Q: The WHO handout on ‘Living with someone with depression?’ concludes with “Take care of yourself too.” Try to find ways to relax and continue doing things you enjoy.What are the difficulties faced by friends and family members of those living with depression?
A: Caring for a person with mental illness is always stressful. A significant amount of their time is spent in the care of these patients. If it is the primary earning member of the family who is affected, then they face more distress. They also need to monitor the use of medication by patients.
So, caregivers also need to look after their own health in order to remain healthy. Depression among caregivers is a significant issue. In fact, there is a 12-step program called Caregivers Anonymous for them.
Q: What advice would you give to a caregiver?
A: Caregivers need ‘ventilation’. They can be invited for a session of supportive counselling to discuss their problems or issues. Thus, it is tailor-made and they may require such sessions once a month or once in two months depending on the situation.
Q: The 21st-century lifestyle has been blamed to no end for many diseases. How far do you think the current lifestyle is responsible for aggravating depression?
A: In the Indian context, population is both a boon and a bane. High competition in both the educational and occupational fronts is stressful. When ambition and achievement do not overlap, people tend to regress mentally depending on their psychological vulnerabilities.
Poverty and illiteracy among people, in the midst of the technological advancements of the 21st century, also pose lots of challenges. In fact, a lot of people are deprived of many opportunities, and hence, become victims of depression.
Q: What are the dos and don’ts you would advise a lay-person, to prevent depression?
A: Depression can be endogenous or exogenous. Endogenous depression cannot be tackled by dos and don’ts. A healthy lifestyle comprising of quality sleep, a balanced diet, exercises and relaxation techniques, maintains the hormonal balance, and hence decreases vulnerability.
We also need to enhance our coping strategies in the face of crisis and adversities. In fact, there are personality development workshops and assertiveness development programs to enhance one’s resilience.
Q: The social media is a powerful tool in creating awareness regarding important issues. However, there is also the unreliability factor of information available on the internet. Misleading articles and ‘listicles’ can make a healthy individual doubt his health. Artistic representations can sometimes be misleading too. Has social media helped more than it has harmed, in this regard?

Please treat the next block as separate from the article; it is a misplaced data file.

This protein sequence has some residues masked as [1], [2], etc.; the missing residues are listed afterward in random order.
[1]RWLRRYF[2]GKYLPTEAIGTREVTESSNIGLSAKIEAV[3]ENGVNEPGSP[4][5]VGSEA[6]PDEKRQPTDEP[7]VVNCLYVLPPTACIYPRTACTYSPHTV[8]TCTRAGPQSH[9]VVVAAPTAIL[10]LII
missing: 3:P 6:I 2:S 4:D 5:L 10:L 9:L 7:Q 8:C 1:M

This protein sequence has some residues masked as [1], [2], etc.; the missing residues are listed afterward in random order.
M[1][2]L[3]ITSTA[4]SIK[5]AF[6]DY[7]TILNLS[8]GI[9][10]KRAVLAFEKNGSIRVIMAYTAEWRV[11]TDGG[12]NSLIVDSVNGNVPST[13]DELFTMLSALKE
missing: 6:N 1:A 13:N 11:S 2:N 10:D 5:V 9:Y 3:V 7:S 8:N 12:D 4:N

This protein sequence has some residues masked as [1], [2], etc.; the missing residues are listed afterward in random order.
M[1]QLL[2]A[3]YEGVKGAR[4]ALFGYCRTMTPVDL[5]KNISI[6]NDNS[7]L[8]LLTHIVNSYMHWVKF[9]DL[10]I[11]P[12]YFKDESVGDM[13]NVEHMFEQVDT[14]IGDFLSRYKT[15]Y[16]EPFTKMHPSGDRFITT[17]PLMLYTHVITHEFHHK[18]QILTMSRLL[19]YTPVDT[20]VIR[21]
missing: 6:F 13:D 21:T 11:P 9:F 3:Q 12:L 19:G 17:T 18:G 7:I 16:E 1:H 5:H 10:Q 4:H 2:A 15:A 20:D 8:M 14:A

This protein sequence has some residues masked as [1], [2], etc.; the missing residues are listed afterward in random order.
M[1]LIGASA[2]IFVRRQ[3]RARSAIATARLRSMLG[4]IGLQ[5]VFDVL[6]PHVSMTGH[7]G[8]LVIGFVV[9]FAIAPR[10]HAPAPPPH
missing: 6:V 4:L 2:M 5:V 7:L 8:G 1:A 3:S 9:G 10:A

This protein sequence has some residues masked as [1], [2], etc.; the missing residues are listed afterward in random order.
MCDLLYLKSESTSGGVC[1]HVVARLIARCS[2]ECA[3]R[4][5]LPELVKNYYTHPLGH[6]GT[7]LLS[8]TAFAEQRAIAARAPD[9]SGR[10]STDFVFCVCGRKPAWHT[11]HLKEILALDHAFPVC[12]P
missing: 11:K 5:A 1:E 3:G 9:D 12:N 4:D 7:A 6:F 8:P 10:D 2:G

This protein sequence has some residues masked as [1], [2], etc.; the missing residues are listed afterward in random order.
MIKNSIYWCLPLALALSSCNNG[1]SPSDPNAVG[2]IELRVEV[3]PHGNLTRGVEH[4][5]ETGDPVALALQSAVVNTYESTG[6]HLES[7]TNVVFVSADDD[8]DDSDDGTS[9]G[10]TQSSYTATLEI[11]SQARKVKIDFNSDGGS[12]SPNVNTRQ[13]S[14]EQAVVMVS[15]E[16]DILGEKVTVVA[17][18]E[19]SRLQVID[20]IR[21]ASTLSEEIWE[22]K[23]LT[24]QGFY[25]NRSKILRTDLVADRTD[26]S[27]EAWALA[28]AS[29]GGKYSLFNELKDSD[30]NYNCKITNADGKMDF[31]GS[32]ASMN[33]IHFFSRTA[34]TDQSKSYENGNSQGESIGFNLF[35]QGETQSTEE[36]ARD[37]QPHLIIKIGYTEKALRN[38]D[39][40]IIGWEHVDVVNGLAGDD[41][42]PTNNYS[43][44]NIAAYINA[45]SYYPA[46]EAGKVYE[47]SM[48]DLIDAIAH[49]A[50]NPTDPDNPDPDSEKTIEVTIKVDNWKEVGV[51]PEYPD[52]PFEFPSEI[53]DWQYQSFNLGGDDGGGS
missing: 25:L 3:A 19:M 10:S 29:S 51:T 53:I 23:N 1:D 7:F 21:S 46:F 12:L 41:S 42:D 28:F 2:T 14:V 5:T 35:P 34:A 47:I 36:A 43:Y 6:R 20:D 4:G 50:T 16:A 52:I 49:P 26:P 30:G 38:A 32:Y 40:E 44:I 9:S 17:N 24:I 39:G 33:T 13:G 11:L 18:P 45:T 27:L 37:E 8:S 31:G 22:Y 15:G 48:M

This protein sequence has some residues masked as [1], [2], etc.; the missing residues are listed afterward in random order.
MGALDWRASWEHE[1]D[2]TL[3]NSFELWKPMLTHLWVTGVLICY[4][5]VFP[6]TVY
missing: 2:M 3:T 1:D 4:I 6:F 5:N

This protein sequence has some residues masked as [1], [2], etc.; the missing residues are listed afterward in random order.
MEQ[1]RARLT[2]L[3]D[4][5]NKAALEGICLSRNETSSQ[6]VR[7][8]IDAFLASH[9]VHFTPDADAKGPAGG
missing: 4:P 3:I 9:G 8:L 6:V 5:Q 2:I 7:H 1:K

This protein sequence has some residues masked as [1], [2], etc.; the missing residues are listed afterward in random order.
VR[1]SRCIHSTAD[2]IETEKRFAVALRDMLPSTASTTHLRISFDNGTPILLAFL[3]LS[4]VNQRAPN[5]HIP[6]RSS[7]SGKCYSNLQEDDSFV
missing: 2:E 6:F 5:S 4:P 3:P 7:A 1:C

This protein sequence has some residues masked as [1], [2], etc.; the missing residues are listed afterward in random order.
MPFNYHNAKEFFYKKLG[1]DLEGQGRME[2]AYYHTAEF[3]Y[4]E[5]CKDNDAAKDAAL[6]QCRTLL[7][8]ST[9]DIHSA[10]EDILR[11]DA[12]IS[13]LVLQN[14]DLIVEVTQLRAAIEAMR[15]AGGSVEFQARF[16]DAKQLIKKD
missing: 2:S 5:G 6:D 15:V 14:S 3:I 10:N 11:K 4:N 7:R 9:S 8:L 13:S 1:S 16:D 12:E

A: Many movies have directly or indirectly picturised depression and the consequent suicidal attempts. Many newspapers also keep publishing articles on depression. All these serve to enhance our knowledge.
Q: How far, do you think, a misconception of the illness plays a role in aggravating/alleviating it?
A: Sometimes, due to illiteracy, depression is considered to be due to supernatural experiences. Valuable time is wasted, as timely treatment is not provided. This can lead to treatment-refractory depression. Thus, misconceptions are always hazardous.
Q: How can the internet be used as an effective tool to combat mental illness? To what extent should it be relied upon?
A: Google search provides very useful information on depression to the common man. Thus, it can be more useful than social media.
The take-home message for us (from this conversation) is that we should treat mental healthcare as every individual’s right. It isn’t and shouldn’t be a privilege. Naturally, information is power and information about various mental disorders is just a click away. The idea should be to listen without judgement or bias.
For further information regarding depression and the campaign, visit here.
The author is a member of the NSS Team, MMCRI, Mysuru.
Image used for representative purposes only